On a recent trip to the Philippines, Bernardi and his graduate students discovered a new species of damselfish that exhibits this unusual parental care behavior. Out of about 380 species of damselfish, only three brood-guarding species were known prior to this discovery. Bernardi’s team had gone to the Philippines to study two of them, both in the genus Altrichthys, that live in shallow water off the small island of Busuanga. On the last day of the trip, the researchers went snorkeling in a remote area on the other side of the island from their study site.

“Immediately, as soon as we went in the water, we saw that this was a different species,” Bernardi said. “It’s very unusual to see a coral reef fish guarding its babies, so it’s really cool when you see it.”

Genetic tests on the specimens they collected confirmed that it is a new species, which the researchers named Altrichthys alelia (Alelia’s damselfish, derived from the names of Bernardi’s children, Alessio and Amalia, who helped with his field research). A paper on the new species was published May 18 in the journal ZooKeys.

Parental care dramatically improves the chances of survival for the offspring. According to Bernardi, less than one percent of larvae that disperse into the ocean survive to settle back on a reef, whereas survival rates can be as high as 35 percent for the offspring of the Altrichthys species. Yet the parental care strategy remains rare among reef fish.

“It’s a huge fitness advantage, so why don’t they all do that? There must also be a huge disadvantage,” Bernardi said.

One big disadvantage is that the young are unable to colonize new sites far from the home reef of their parents. As a result, brood-guarding species (the technical term is “apelagic” species, because they don’t have a pelagic, ocean-going phase) tend to occur in highly restricted areas, which leaves them more vulnerable to extinction.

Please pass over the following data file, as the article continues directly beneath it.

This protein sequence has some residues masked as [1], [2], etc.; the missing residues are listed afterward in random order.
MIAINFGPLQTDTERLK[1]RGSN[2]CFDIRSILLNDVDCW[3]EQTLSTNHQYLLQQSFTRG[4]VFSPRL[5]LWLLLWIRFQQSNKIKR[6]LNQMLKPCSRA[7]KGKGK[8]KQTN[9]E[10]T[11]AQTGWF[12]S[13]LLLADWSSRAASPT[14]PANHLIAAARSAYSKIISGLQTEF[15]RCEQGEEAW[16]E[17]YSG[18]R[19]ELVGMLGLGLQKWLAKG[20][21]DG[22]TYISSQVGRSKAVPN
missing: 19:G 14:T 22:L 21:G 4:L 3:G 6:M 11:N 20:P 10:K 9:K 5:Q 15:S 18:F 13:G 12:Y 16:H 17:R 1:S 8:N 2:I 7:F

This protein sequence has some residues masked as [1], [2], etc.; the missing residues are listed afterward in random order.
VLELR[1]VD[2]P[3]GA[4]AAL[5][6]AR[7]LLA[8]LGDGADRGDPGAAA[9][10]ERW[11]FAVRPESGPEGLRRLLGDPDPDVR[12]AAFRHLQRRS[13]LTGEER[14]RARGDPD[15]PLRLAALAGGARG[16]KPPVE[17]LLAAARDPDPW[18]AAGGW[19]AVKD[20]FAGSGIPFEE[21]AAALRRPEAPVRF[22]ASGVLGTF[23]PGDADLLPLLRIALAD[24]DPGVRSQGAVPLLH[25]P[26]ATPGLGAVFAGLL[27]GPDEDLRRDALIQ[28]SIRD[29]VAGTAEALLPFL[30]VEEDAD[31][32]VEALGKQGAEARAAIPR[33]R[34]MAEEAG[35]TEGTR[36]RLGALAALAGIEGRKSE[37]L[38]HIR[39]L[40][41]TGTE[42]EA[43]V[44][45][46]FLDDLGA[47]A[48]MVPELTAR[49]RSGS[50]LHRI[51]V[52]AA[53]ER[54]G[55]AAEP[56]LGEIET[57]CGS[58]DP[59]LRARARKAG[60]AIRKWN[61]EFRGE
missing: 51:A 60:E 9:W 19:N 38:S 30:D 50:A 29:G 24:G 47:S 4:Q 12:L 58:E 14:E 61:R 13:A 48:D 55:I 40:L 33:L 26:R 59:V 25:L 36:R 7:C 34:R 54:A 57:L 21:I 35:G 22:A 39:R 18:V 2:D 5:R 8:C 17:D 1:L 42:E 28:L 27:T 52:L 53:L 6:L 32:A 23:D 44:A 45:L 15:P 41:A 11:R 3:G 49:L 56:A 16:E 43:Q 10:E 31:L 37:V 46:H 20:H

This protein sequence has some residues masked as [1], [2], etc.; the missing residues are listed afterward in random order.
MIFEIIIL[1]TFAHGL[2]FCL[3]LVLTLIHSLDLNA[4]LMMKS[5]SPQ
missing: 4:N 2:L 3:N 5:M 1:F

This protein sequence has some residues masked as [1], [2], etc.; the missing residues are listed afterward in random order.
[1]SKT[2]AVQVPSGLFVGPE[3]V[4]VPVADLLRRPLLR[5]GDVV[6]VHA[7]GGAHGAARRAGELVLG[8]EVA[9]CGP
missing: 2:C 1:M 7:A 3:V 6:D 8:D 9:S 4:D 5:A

“I suspect that species evolve this strategy regularly, and they are successful until there is some change to the local habitat, and then the whole population gets wiped out,” Bernardi said. “These are very fragile species. The Banggai cardinalfish is one that was discovered just a few years ago in a small area in Indonesia, and it’s already on the endangered species list.”

Blenny fish, all venomous?

This video says about itself:

18 March 2016

Ewa Fang Blenny at home on a Hawaii reef.

From Science News:

Blennies have a lot of fang for such little fishes

Some are venomous, but others are just faking

By Susan Milius

10:00am, May 16, 2017

After a recent flurry of news that fang blennies mix an opioid in their venom, a question lingers: What do they need with fangs anyway? Most eat wimpy stuff that hardly justifies whopper canines.

Not that fang blennies are meek fishes.

“When they bite, they bite savagely,” says Bryan Fry of the University of Queensland in Brisbane, Australia. “If these little jobbies were 3 meters long, we’d be having to cage dive with them.” Real-world blennies, however, grow to only about the size of a cocktail sausage.